Divergent - Tris fight

The golden rule: The story is king

Of course the story is king! It seems obvious, but sometimes authors get off track and climb onto a soapbox.

If you’ve ever written a story and received feedback that it was “too preachy”, I have a few tips that might help. (Useful for avoiding this trap before you ever fall into it, too.)

Should you just avoid social issues in fiction?

No. Many speculative stories include social issues. In fact, if your world-building is thorough you should have many issues woven into the story. Here are a few books that come to mind:

  • The Foundation series by Isaac Asimov (actually, just about anything he wrote covered social issues of some kind)
  • Ender’s Game by Orson Scott Card
  • Divergent by Veronica Roth
  • Red Rising by Pierce Brown
  • The Lord of the Rings series by J.R.R. Tolkien

If your story has politics (Ender’s Game: Should the government restrict how many children one has, and should they have the power to draft them into military service at a young age?), if your story has different characters arguing over the right path to take (The Fellowship of the Ring: Should we use the One Ring to defeat Sauron, or destroy it?), then you’ll need to deal with this challenge.

Boromir and the One Ring

How can you avoid the soapbox pitfall?

I use three simple (though not always easy) rules of thumb:

1) Research

Research issues enough that the story resonates with people who face those issues in real life. A little bit of research can go a long way. A few little details sprinkled into the story can make the difference in hitting home with readers who can relate to what the characters are experiencing.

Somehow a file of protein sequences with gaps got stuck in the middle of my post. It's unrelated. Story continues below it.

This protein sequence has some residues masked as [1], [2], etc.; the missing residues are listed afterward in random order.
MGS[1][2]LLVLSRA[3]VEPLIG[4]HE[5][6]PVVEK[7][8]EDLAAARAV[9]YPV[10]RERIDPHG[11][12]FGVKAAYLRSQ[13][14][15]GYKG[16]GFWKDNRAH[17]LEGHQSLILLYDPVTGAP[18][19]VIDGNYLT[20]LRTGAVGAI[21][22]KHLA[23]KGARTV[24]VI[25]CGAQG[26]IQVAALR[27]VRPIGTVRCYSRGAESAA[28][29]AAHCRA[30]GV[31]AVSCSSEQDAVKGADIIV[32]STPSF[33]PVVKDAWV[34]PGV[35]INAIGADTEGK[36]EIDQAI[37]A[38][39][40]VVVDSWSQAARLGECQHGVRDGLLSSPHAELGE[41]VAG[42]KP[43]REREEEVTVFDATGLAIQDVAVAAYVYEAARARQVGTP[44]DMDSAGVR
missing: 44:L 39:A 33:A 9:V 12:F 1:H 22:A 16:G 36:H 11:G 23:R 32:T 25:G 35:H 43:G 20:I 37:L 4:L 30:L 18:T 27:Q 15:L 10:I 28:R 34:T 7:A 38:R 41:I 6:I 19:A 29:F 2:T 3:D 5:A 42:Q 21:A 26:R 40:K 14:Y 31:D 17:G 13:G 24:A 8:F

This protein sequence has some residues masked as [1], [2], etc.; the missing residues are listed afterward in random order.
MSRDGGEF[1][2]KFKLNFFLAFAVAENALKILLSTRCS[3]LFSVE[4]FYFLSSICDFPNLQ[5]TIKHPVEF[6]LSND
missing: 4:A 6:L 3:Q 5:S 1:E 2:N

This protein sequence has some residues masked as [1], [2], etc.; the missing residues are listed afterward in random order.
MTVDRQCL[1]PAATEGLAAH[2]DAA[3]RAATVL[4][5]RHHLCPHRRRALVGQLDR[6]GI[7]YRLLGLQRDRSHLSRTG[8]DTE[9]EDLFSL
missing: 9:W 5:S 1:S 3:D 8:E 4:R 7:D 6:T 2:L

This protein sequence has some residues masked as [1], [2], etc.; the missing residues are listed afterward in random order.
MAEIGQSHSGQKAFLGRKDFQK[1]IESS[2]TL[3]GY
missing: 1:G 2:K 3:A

2) Represent

Sympathetically represent several sides of an issue, so the issue doesn’t appear one dimensional (real life is rarely so black and white). During the research phase, seek to understand 2-3 major views on the topic and then assign these views to several characters in the story. How much airtime you give to each side is up to you, but if you only mention one side of the issue, this is far more likely to trigger the soapbox alert in your readers’ minds.

3) Relate

Let the characters debate the issue in such a way that the reader is free to side with whomever they personally relate to. This requires that your cast of characters includes diverse worldviews, which will make your story stronger anyway. Stories thrive on conflict, and even your hero’s best friend should disagree with your hero on some subjects. I’ve noticed that more movies today are including minor characters that different groups can relate to. Sometimes we sneer at the “token” minority or “token” religious person in a story, but it can be handled well.

Yes, the social issue can be central

Red Rising quoteEven if you start a story with the intention of illustrating a social issue or presenting a moral argument surrounding such an issue, the story itself must stand on its own. There are many gripping stories centering around a social issue: human trafficking, racial tensions, life under an oppressive regime, overcoming poverty or addiction, dealing with bullies, overcoming family drama, reconciling violently different religious views.